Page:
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. Last Updated: 07/27/2016

Polish Visit Sees Praise For MVD

Polish President Aleksander Kwasniewski and his host, President Vladimir Putin, did their best Monday to mend fractured relations between the two nations.

Greeting the Polish head of state during a one-day visit to Moscow, Putin emphasized Poland's right to make its own choices.

Kwasniewski showered praise and medals on officers from the Interior Ministry's organized crime unit who had played a role in helping to free two Polish scientists held hostage in Chechnya.

Kwasniewski's first stop on Monday was the Polish Embassy, where he presented awards to officers involved in freeing Zofia Fischer-Malanowska, 66, and Ewa Marchwinska-Wyrwal, 55, who were held in Chechnya for eight months.

The officers showed "high human feelings and preparedness to take risks," Kwasniewski was quoted as saying. He said he was presenting the medals on behalf of the two scientists, their families and "the entire Polish people."

However, the officers had done little directly to free the two scientists. On arrival in Moscow in April, the women said they had been set free by Chechen rebels on Feb. 22 as federal troops moved into the Shatoi region and their captors decided the women were too much of a burden to take on their flight south into the snow-covered mountains.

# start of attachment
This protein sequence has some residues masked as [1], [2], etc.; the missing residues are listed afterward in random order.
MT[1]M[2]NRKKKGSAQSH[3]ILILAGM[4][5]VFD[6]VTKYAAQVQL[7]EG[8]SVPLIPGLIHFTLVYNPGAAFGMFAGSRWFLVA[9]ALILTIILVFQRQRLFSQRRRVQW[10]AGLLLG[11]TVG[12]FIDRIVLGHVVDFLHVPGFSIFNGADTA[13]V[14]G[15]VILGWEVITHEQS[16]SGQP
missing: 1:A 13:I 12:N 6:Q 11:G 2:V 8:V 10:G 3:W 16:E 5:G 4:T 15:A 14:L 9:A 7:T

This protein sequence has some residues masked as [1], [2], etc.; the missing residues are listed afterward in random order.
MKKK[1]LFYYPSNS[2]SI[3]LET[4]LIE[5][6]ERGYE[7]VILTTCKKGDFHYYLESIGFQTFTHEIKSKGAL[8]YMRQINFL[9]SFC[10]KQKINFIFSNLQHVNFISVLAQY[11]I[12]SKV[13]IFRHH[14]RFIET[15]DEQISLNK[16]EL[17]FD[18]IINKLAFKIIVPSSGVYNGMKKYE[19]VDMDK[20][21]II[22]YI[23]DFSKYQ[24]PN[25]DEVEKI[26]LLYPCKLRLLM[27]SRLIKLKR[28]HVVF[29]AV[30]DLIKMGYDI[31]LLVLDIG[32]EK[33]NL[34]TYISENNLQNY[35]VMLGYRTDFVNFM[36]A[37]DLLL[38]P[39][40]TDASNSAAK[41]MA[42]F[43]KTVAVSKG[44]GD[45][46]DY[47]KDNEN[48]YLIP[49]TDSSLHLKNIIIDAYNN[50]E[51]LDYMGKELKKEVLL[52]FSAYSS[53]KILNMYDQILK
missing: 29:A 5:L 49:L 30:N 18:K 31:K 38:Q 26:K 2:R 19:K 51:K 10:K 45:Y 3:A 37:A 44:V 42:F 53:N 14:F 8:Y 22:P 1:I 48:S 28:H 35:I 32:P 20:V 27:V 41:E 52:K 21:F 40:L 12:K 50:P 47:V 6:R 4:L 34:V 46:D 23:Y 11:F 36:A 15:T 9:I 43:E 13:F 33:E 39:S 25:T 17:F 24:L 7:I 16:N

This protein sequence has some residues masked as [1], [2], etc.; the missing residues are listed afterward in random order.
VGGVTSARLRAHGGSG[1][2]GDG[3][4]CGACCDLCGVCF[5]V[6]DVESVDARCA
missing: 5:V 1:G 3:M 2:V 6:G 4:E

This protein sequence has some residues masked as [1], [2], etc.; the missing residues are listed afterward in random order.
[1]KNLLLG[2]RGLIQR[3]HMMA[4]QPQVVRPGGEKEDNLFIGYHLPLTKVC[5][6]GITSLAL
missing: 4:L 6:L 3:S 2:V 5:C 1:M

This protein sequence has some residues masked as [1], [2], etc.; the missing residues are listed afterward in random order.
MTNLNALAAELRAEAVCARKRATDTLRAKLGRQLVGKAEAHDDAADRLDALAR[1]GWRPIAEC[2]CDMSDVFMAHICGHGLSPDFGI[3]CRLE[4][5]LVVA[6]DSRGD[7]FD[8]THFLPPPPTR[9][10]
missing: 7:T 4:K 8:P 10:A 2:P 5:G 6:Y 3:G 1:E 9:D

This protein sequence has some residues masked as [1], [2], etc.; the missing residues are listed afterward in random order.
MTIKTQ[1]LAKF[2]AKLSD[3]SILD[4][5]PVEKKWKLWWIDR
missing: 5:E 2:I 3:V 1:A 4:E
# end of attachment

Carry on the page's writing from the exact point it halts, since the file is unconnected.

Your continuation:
On March 1, members of the North Caucasus regional anti-organized crime police unit reached the village of Borzoi, where the pair had been sheltering.

Later on Monday, Putin greeted Kwasniewski with some warmth in the gilded halls of the Kremlin.

"Mr. President, we bear great responsibility for the development and deepening of relations between Russia and Poland," Putin told Kwasniewski.

"We proceed from the fact that Poland takes independent decisions in foreign policy, but this does not prevent our fruitful cooperation," Putin said.

Political and economic relations between Poland and Russia deteriorated last year when Poland joined NATO.

Trade between the two countries has likewise suffered. Polish exports to Russia fell 26 percent after Russia's 1998 economic crisis and slid 14.7 percent more last year.